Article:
The Rise of Purple Punditry
On TV, political talking heads choose a color that suggests neutrality between red and blue
As political observers and analysts continue to sift through the rubble of the recently completed midterm elections, one aspect of Election Day has gone largely overlooked — the ascendancy of the purple-clad pundit.
Here’s the deal: As the prevailing shorthand of America being divided up into diametrically opposed “red states” and “blue states” has become increasingly entrenched over the past dozen years or so, TV reporters who cover the political scene on Election Night have chosen to wear purple, which supposedly represents an objective, nonpartisan middle ground between the Democrats and Republicans. (The reality, of course, is that there’s no such thing as truly objective journalism, but that’s a topic for another day.) The most common manifestation of this trope is the purple necktie, but anyone channel-surfing on Election Night can also see plenty of purple shirts, purple sweaters, purple dresses, purple shoes, and so on. If this doesn’t quite add up to a uniform, it certainly qualifies as a team color.
Purple punditry has been with us for several election cycles now (I first noticed it in 2004), but it was taken to a new level during the recent midterms. In the past, Election Night reporters wore purple without acknowledging why they were doing so, creating a stealth movement whose subtext was quickly decoded by political junkies. This time around, however, several reporters proudly tweeted their purple attire early in the day, making the phenomenon feel like a hashtag-driven parlor game. That impression was reinforced later in the evening when Newt Gingrich — nobody’s idea of an objective or nonpartisan observer—appeared on CNN wearing a purple necktie. The message was clear: Purple attire on Election Night has now become a sort of wink-wink membership card, a sign that you’re part of the media club, a way of showing you’re hip to the game.
There’s something very disappointing about this. Part of it is the silly bandwagon factor (“Hey, look, I’m wearing purple too!”), and another part is the way the political media machine turns everything it touches into a form of pop culture. But the bigger problem is that purple punditry is based on and thereby reinforces the false narrative of the binary red/blue system — a narrative that ignores independents and the moderate middle (to say nothing of outlier parties and radicals). It treats each state as a monolithic and undifferentiated whole (the reality is that most states are more liberal in the cities and more conservative elsewhere), and glosses over the inconvenient fact that most of the population isn’t even politically engaged enough to vote in the first place.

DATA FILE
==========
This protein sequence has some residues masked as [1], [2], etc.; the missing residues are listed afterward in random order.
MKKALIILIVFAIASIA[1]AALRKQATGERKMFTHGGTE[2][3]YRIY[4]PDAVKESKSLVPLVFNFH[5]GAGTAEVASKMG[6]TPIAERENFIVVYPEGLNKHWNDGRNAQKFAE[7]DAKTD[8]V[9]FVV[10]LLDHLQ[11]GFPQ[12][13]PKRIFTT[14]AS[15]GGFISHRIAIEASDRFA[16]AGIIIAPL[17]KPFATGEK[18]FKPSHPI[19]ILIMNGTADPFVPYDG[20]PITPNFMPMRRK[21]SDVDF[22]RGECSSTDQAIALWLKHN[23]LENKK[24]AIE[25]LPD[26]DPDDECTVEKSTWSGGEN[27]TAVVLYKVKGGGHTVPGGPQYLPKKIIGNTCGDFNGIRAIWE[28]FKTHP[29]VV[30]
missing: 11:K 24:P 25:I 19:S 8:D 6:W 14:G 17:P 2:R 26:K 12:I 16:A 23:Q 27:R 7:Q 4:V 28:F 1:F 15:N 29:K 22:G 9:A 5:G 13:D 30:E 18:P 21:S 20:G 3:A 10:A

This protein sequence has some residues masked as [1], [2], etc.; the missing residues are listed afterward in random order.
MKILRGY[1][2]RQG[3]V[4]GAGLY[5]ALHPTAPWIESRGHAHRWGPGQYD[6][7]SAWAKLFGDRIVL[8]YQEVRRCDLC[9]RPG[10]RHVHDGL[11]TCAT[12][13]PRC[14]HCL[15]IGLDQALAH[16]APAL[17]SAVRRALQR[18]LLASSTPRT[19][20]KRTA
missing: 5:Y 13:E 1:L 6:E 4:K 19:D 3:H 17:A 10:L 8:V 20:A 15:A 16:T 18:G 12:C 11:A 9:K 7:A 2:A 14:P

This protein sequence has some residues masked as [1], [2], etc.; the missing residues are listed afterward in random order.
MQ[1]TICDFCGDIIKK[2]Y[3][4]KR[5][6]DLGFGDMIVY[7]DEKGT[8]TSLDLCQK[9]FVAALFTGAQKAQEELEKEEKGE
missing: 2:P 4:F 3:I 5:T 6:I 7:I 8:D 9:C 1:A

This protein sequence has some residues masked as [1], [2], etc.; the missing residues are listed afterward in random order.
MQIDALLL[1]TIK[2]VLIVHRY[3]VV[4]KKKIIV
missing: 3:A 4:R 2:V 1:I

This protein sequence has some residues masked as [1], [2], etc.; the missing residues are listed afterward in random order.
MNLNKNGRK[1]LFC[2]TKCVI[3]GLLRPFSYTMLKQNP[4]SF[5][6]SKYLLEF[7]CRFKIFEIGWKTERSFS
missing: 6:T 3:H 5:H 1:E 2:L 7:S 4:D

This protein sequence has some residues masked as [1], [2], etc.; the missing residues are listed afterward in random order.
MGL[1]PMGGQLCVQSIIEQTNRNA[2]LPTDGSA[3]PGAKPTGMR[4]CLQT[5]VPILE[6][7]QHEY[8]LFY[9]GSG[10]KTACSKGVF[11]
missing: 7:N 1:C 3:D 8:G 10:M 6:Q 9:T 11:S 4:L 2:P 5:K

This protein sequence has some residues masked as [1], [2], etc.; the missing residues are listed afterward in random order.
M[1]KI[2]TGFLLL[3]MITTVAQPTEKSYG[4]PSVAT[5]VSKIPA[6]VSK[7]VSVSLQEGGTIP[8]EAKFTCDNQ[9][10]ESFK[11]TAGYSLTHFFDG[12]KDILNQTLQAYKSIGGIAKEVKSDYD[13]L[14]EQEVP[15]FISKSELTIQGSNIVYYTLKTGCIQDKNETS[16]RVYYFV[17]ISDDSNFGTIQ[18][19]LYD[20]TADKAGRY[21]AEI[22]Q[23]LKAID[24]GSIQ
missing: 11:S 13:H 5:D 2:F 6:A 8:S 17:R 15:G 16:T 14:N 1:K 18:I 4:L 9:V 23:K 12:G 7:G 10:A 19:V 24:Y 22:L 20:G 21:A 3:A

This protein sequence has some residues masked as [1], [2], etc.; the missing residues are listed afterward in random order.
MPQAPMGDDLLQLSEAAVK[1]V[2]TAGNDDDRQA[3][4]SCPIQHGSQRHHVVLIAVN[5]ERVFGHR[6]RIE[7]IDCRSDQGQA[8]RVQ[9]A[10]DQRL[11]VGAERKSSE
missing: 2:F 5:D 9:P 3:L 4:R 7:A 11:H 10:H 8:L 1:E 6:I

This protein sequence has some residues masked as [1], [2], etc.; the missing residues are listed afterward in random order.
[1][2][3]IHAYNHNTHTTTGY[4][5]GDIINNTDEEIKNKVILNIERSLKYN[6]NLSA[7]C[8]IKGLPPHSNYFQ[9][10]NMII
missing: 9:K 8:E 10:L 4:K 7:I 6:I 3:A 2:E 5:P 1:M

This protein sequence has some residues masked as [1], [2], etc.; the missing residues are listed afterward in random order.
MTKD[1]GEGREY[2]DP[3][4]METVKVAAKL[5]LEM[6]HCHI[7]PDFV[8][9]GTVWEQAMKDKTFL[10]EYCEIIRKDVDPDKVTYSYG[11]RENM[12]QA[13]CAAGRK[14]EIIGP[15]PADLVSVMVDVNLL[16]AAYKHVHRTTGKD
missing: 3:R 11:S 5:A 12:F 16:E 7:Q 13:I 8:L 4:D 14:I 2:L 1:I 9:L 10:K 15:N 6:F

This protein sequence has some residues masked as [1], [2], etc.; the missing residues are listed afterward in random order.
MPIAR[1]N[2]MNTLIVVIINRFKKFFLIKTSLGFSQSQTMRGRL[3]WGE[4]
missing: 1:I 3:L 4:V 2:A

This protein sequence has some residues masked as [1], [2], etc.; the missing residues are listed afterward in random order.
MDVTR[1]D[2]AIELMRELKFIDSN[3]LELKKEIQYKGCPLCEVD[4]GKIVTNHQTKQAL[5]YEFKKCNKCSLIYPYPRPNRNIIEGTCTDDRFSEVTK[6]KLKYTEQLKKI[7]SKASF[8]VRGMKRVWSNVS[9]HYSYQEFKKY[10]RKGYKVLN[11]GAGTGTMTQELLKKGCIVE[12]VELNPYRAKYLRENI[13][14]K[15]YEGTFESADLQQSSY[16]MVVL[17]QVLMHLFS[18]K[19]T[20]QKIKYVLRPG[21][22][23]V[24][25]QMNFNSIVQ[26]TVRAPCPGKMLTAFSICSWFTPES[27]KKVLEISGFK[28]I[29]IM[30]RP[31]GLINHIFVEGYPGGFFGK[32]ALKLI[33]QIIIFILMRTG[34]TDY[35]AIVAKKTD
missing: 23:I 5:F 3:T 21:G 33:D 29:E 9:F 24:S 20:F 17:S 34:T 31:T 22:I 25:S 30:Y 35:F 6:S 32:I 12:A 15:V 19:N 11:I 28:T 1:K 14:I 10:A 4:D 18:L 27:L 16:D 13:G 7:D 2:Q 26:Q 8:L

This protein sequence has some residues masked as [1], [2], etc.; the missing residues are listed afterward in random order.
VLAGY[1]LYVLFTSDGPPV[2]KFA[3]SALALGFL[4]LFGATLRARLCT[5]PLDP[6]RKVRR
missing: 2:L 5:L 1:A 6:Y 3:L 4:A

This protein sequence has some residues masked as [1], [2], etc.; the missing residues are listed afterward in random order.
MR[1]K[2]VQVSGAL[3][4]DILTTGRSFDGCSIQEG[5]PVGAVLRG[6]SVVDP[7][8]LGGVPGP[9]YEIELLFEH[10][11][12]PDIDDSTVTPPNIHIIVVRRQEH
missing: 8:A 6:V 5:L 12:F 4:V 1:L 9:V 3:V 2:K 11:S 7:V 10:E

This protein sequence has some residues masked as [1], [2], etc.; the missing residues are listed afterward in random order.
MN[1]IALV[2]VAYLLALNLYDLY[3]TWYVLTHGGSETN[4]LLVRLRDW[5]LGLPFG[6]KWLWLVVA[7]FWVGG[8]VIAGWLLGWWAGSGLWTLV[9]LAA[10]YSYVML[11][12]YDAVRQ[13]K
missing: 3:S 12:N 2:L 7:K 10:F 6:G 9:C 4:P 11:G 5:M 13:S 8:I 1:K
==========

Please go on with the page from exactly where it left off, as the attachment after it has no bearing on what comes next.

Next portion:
How did we end up with this red/blue system? Accounts of the backstory differ (there’s a good overview here), but most sources agree that the current format entered the media lexicon in 2000. At the time, I remember thinking how odd it was that red, the color traditionally associated with socialism, had been assigned to the Republicans. Some graphic designer at one of the networks must have done it that way as a joke, I thought, certain it wouldn’t last. Unfortunately, the red/blue lexicon has spread far beyond the media world is now used even by the major political parties themselves, so we appear to be stuck with it — and, by extension, its purple midpoint — for the foreseeable future.
Interestingly, the advent of purple punditry was accompanied by another use of purple in an electoral context. After the American invasion of Iraq and the overthrow of Saddam Hussein led to free elections in 2005, Iraqi voters had their fingers marked with indelible purple ink as they cast their ballots. The images of Iraqis extending their purple-stained fingers for the camera after casting their ballots went viral and became symbols of democracy in action. (One sector of the American media even dubbed it the Purple Revolution, although that term didn’t catch on.) Similar images circulated when purple ink was used to mark voters’ fingers in the 2009 presidential election in Afghanistan.
There appears to have been no direct connection between America’s red/blue system and the use of purple ink in these elections, but the sight of all those purple fingers may have further reinforced and validated the use of purple as the midpoint of the political color spectrum, or even as the de facto color of democracy in the post-Sept. 11 world. As symbols go, this one seems badly flawed (not unlike the current state of our democracy itself), but for now it’s the one we have to live with. I suspect we’ll be seeing a lot more Election Night purple in the years to come.